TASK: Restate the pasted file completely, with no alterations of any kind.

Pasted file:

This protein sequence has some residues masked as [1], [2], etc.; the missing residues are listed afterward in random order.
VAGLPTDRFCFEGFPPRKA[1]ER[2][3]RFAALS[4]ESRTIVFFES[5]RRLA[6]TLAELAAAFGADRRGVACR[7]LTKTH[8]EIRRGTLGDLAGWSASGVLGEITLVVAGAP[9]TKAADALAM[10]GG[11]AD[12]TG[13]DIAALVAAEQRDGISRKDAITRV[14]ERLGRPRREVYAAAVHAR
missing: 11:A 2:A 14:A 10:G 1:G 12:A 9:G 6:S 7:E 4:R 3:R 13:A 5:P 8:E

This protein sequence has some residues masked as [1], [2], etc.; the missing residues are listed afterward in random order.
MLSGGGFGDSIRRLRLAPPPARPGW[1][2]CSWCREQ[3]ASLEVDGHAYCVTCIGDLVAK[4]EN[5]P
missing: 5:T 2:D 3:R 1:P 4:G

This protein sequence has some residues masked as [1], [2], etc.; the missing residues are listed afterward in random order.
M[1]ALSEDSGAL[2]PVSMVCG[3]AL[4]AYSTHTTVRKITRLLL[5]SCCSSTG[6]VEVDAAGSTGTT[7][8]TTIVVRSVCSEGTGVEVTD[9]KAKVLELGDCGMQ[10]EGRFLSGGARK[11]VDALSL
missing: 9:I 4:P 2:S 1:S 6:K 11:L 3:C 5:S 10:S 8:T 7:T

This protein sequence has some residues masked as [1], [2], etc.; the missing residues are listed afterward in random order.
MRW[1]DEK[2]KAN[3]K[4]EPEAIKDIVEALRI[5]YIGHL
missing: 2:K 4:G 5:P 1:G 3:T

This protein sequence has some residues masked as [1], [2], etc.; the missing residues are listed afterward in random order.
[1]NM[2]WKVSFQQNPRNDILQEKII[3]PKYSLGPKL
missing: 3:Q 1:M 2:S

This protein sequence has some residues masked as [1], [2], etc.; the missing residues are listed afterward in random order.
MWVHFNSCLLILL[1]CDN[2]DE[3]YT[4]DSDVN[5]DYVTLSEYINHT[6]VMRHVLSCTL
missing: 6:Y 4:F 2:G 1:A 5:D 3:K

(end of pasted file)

This protein sequence has some residues masked as [1], [2], etc.; the missing residues are listed afterward in random order.
VAGLPTDRFCFEGFPPRKA[1]ER[2][3]RFAALS[4]ESRTIVFFES[5]RRLA[6]TLAELAAAFGADRRGVACR[7]LTKTH[8]EIRRGTLGDLAGWSASGVLGEITLVVAGAP[9]TKAADALAM[10]GG[11]AD[12]TG[13]DIAALVAAEQRDGISRKDAITRV[14]ERLGRPRREVYAAAVHAR
missing: 11:A 2:A 14:A 10:G 1:G 12:A 9:G 6:S 7:E 4:R 3:R 13:A 5:P 8:E

This protein sequence has some residues masked as [1], [2], etc.; the missing residues are listed afterward in random order.
MLSGGGFGDSIRRLRLAPPPARPGW[1][2]CSWCREQ[3]ASLEVDGHAYCVTCIGDLVAK[4]EN[5]P
missing: 5:T 2:D 3:R 1:P 4:G

This protein sequence has some residues masked as [1], [2], etc.; the missing residues are listed afterward in random order.
M[1]ALSEDSGAL[2]PVSMVCG[3]AL[4]AYSTHTTVRKITRLLL[5]SCCSSTG[6]VEVDAAGSTGTT[7][8]TTIVVRSVCSEGTGVEVTD[9]KAKVLELGDCGMQ[10]EGRFLSGGARK[11]VDALSL
missing: 9:I 4:P 2:S 1:S 6:K 11:L 3:C 5:S 10:S 8:T 7:T

This protein sequence has some residues masked as [1], [2], etc.; the missing residues are listed afterward in random order.
MRW[1]DEK[2]KAN[3]K[4]EPEAIKDIVEALRI[5]YIGHL
missing: 2:K 4:G 5:P 1:G 3:T

This protein sequence has some residues masked as [1], [2], etc.; the missing residues are listed afterward in random order.
[1]NM[2]WKVSFQQNPRNDILQEKII[3]PKYSLGPKL
missing: 3:Q 1:M 2:S

This protein sequence has some residues masked as [1], [2], etc.; the missing residues are listed afterward in random order.
MWVHFNSCLLILL[1]CDN[2]DE[3]YT[4]DSDVN[5]DYVTLSEYINHT[6]VMRHVLSCTL
missing: 6:Y 4:F 2:G 1:A 5:D 3:K